Black youth are under siege in the United States, especially those living
in and near poverty. When most people hear that my research focuses on
the experiences of Black youth, they assume I am talking about boys and
young men. The same people, regardless of their po litical affiliations,
can rattle off the realms in which Black boys appear to be underperform-
ing or failing to live up to the ideals of citizenship. These usually include
references to police brutality and racial profiling, incarceration, the crisis
in public education, absentee fathers, and, tangentially, sagging pants.
Girls and young women,1 if they are mentioned at all, are cited as either
victims of the actions taken by Black men and boys or one of the primary
reasons why Black men and boys have it so hard. Our failure to under-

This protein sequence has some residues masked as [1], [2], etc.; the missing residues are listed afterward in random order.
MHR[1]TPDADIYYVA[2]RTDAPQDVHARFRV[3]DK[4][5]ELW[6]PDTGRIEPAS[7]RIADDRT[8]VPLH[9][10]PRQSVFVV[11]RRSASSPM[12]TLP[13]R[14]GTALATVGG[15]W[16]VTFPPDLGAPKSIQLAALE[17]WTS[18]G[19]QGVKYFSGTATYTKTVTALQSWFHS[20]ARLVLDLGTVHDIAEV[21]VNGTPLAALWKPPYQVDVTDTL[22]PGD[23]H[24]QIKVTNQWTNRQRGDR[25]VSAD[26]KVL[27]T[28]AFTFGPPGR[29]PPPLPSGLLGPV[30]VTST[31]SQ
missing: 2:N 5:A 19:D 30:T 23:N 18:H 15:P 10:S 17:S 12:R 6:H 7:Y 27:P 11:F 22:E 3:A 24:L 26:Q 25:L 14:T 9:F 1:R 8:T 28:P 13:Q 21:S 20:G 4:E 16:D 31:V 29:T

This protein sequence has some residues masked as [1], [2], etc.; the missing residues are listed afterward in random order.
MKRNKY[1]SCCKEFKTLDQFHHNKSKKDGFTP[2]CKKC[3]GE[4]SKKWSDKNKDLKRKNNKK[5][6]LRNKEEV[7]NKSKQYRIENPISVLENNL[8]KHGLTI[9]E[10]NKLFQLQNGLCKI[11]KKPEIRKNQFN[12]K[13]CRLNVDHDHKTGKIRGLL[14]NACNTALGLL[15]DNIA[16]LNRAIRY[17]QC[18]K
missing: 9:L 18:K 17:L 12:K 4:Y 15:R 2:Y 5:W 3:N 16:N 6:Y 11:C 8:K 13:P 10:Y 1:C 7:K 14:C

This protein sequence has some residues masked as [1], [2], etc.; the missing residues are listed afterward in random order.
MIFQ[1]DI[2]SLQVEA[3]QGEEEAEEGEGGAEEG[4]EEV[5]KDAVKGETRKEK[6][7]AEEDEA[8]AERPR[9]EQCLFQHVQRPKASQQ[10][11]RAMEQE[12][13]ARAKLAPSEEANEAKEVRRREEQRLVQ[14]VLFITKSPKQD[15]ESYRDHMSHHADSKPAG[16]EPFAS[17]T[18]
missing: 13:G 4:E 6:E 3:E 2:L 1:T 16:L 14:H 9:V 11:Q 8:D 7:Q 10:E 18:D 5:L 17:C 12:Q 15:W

stand and, therefore, address the interlocking systems and entrenched
policies that affect the entire diverse community of Black people in the
United States has disastrous life- or-death consequences for the commu-
nity’s most vulnerable members: children and adolescents. Research in
the social sciences on Black men and boys, media attention, and even the
initiatives taken by our president have provided the general public with
at least a language to talk about young Black men. Black girls, however,
remain illegible. Don’t get me wrong. I don’t confuse visibility or sound-
bite language with social value or even protection. But being held in a
discursive frame, however misinformed, minimally establishes a place
from which histories can be revised and stories told from the perspective
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